International Postal Update – Asian Expansion



The postal sector in China has grown 11.6 percent per year on average since 1998, becoming a USD $10.64 billion industry.

Postal delivery in China is still dominated by the state-owned China Post Group, but the sector is undergoing reform. In 1998, the government separated the postal and telecommunications businesses. In 2005 further reforms separated divisions responsible for industry oversight from those responsible for operations. In March 2007, the China Post Group launched the China Postal Savings Bank.

China’s express delivery industry is growing faster than the nation’s economy, according to the State Post Office Bureau. The business revenue of express delivery service increased 25 percent, and consumers found themselves with more choices, as 404 new corporate enterprises entered the business, up 20 percent from the previous year.

China’s e-mail users may have to stick a cyber stamp on their messages. The nation’s Internet regulator has pushed for development of an electronic postal system. The stated goal is not to raise revenue from postage fees but to fight the provision of spam.


Japan Post was privatized on October 1st, in line with legislation passed in 2005. Japan Post will split into four subsidiaries held by a government-owned shell company, covering savings, insurance, mail and over-the-counter services. The government is obliged to sell all stock in two of the four subsidiaries within 10 years, and to sell two-thirds of its stock in the shell company within the shortest possible time.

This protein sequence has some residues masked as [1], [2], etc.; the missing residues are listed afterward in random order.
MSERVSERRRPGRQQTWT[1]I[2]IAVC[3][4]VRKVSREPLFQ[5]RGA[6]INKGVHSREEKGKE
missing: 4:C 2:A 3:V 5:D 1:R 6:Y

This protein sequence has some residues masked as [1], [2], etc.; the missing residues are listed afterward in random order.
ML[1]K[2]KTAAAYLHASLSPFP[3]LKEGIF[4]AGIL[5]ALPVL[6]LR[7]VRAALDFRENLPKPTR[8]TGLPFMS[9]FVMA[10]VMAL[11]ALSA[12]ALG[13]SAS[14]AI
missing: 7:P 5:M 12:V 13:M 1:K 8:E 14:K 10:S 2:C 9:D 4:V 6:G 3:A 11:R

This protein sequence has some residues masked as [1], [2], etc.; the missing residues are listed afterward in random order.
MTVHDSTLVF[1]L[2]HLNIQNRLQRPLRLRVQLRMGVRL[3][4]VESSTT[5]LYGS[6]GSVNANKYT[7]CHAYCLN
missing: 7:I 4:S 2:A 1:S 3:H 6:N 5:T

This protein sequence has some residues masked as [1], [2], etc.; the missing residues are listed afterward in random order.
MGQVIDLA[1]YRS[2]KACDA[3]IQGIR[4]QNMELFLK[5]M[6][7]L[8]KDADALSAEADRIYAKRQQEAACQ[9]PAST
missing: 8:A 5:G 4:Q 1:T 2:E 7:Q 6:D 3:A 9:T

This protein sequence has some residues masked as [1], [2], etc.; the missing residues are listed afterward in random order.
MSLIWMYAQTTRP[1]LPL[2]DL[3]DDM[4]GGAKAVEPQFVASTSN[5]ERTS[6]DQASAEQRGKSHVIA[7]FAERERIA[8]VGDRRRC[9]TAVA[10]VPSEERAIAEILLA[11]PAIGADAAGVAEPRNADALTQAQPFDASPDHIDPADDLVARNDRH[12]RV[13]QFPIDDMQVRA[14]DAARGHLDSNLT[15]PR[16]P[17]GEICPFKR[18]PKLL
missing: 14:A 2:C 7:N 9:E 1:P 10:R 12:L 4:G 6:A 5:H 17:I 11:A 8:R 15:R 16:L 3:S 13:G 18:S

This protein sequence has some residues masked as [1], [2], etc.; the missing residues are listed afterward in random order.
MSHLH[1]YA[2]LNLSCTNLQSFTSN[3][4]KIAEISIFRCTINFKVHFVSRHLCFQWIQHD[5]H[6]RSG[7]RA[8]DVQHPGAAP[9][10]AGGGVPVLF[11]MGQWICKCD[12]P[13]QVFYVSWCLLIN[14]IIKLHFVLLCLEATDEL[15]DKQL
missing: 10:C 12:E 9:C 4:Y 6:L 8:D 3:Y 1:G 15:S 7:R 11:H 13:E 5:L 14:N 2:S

The Swedish private mail carrier CityMail has announced a major expansion. Launched in Stockholm in 1991, CityMail expanded to other cities following the end of the Swedish postal monopoly in 1993. In September, Chief Executive Mats Forsberg said the company would employ up to 500 new staff as part of a USD $14.67 million expansion in central Sweden. Forsberg said the company would be capable of delivering to 60 percent of Swedish addresses within the next two to three years.
TNT Post UK is planning the first private-sector end-to-end mail service in Britain. The Royal Mail’s postal monopoly ended on January 1, 2006, but since then, competing carriers in Britain have relied on the Royal Mail network for at least some portion of the delivery process, usually the so-called “final mile.” TNT Post, which evolved from the former Dutch monopoly carrier, is developing its own end-to-end network in several UK cities and plans to start trials this year. TNT Post is Royal Mail’s main competitor, handling over 1.2 billion items a year.


Canada Post is cracking down on mail carriers who fail to deliver unwanted and misaddressed advertising mail. Some carriers had been quietly refusing to deliver advertising that households had asked not to receive, or that was addressed to the wrong name. A new Canada Post document says that letter carriers may not divert such unwanted mail.

International Postal Update